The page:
Some quadratic expressions factor easily and some don’t.

If a quadratic expression factors easily, then we use the factoring process to locate intercepts of the parabola and we use it to solve quadratic equations in general.

If a quadratic expression doesn’t factor easily then it is possible that either the parabola doesn’t cut the axis at all, or that the intercepts are irrational. In that case, we use a different method to find the intercepts (or solutions to the equation).

# Review

The general form for a quadratic expression is

When the coefficient of , we have

. These expressions are quite straightforward to factor.

## Example 1:

We need to find numbers and such that

A little thought leads us to the values and because and .

Therefore we have

Check this answer by expanding the brackets with FOIL or otherwise to confirm that the expression on the left hand side is equivalent to the expression on the right hand side.

## Example 2

We need to find numbers and such that

The values and work here because and .

Therefore we have

## Example 3: Difference of two squares

Check that this works by multiplying out the brackets:

In general

Or, to be even more general

Difference of two squares questions

# Practice when a = 1

# When the coefficient a is not 1: simpler problems

These can also be quite straightforward if there turns out to be a common factor in all three terms, or if it can be understood as the difference between two squares, or if there is no constant term and is a common factor.

**Example 4**: No constant term

The highest common factor of these two terms is .

**Example 5:** There is a common factor between all three terms

First we notice that 2 divides all three terms. Let’s factor it out:

Now, within the brackets, we have a trinomial with and so we simply find a factor pair that multiplies to 4 and adds to -5. I’m thinking -4 and -1 will do it!

# When the coefficient a is not 1: more complicated

If there is no common factor and all three terms are present, factoring can be quite challenging.

Here are four methods:

- factoring by decomposition
- factoring using the grid method
- factoring using an auxiliary equation (in progress)
- factoring by elimination, described below.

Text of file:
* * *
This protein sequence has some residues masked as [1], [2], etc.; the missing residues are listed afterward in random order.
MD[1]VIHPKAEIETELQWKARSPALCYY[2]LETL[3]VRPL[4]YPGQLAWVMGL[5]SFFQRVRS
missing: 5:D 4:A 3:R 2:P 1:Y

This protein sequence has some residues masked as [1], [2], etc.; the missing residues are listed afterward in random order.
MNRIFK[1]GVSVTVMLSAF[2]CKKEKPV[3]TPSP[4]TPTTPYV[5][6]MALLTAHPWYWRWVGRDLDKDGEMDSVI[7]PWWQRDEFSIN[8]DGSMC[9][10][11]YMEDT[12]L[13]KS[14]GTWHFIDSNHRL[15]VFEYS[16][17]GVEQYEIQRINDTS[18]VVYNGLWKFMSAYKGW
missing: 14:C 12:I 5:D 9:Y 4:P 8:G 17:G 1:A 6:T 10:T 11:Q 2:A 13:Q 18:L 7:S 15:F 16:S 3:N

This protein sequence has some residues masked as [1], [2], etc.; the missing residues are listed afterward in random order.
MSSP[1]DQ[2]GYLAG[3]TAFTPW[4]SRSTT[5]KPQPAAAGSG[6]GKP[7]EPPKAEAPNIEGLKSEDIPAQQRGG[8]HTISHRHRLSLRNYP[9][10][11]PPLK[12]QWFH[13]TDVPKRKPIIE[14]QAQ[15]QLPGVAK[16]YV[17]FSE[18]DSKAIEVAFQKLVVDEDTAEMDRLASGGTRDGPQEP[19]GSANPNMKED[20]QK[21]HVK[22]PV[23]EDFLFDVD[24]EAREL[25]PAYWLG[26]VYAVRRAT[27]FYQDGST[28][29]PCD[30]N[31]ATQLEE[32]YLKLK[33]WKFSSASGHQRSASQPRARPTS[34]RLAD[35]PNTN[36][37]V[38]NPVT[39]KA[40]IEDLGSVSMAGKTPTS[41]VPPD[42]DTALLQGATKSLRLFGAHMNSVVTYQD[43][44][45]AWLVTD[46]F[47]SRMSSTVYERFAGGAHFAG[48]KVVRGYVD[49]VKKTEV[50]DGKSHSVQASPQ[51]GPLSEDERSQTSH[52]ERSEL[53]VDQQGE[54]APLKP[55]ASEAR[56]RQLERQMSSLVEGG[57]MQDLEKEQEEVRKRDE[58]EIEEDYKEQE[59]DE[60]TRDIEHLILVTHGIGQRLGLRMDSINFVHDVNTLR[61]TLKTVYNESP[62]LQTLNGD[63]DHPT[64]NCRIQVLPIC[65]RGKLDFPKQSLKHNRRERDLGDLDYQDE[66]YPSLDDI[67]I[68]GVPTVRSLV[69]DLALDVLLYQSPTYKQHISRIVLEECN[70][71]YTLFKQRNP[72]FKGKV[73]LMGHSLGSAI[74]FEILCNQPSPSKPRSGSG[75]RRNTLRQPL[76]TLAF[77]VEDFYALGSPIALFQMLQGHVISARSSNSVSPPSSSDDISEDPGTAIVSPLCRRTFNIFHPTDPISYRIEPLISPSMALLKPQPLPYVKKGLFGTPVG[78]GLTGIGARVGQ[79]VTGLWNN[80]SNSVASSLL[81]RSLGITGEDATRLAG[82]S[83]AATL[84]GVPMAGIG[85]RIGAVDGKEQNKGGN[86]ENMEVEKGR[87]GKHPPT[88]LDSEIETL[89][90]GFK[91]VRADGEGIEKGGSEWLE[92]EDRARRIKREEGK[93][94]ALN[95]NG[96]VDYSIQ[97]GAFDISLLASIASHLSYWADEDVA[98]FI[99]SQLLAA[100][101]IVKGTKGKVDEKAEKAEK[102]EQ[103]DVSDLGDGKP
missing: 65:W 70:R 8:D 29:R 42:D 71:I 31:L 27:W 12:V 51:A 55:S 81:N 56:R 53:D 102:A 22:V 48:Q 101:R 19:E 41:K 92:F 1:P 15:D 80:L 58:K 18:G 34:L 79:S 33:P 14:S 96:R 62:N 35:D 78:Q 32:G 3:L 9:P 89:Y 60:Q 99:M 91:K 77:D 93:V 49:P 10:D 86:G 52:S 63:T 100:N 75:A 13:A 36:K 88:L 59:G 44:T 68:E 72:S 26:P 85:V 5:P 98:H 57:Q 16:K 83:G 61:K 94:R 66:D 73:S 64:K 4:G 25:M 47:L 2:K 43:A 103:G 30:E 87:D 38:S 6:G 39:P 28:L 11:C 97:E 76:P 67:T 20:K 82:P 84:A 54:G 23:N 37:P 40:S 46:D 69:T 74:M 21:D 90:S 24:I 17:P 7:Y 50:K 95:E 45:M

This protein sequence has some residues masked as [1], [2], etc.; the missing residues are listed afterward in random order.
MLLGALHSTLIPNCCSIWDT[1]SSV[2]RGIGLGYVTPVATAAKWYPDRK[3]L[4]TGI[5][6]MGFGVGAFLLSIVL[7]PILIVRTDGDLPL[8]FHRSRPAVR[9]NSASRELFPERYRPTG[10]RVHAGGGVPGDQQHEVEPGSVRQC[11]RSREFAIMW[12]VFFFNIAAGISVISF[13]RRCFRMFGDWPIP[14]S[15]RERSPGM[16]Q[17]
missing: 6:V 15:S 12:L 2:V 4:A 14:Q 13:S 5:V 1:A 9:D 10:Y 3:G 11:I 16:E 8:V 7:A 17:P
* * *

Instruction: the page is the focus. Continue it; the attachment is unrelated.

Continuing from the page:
# Factoring by Elimination

*First, remember that factoring is about efficiency. If some time has been spent and no factors have been found, we may use an alternative technique (graphing, quadratic formula, completing the square…).*

Here is how to do it by elimination, that is, by testing the limited number of possibilities until a solution is found:

## Example 6:

We need to examine the factor pairs of 3 and of 20: (1,3) is the only factor pair of 3. Factor pairs of 20 include (1,20); (2,10); (4,5)

We can begin

as (3,1) is the only factor pair of 3. Considering FOIL, the ‘F’ has now been dealt with. As we are only going to insert a factor pair of 20 the ‘L’ will also be dealt with.

We only need to consider the ‘O’ and the ‘I’. These must add to -11. We have three factor pairs to consider, knowing that one of the pairs must be negative to yield as the last term.

Let’s try the factor pair (1,20) in all configurations. We require the middle term to be .

Let’s try the factor pair (2, 10) in all configurations but this time, just consider the O and the I terms, and we need not swap the signs as both give the same value:

Now the factor pair (4,5):

Therefore .

It is good to remember that the number of possible factor pairs is generally quite limited, which makes this method reasonably quick.

Alternatively – here’s Mario’s Math describing ‘decomposition’, or ‘splitting the middle term’.

# Practice Factoring

# Practice finding x-intercepts (roots)

As we saw on the page *Graph a Parabola*, the factored form can lead us quickly to the -intercepts of a parabola. To find intercepts we set . In this applet the quadratic functions can be written in factored form.

# Practice Solving Equations by Factoring

Transum math offers this online interactive exercise on solving by rearranging then factoring. Remember that it only makes sense to factor if one side of the equation is equal to zero. Here’s a video.

Corbett maths offers this printable that involves simpler, less simple, and quite tricky questions.

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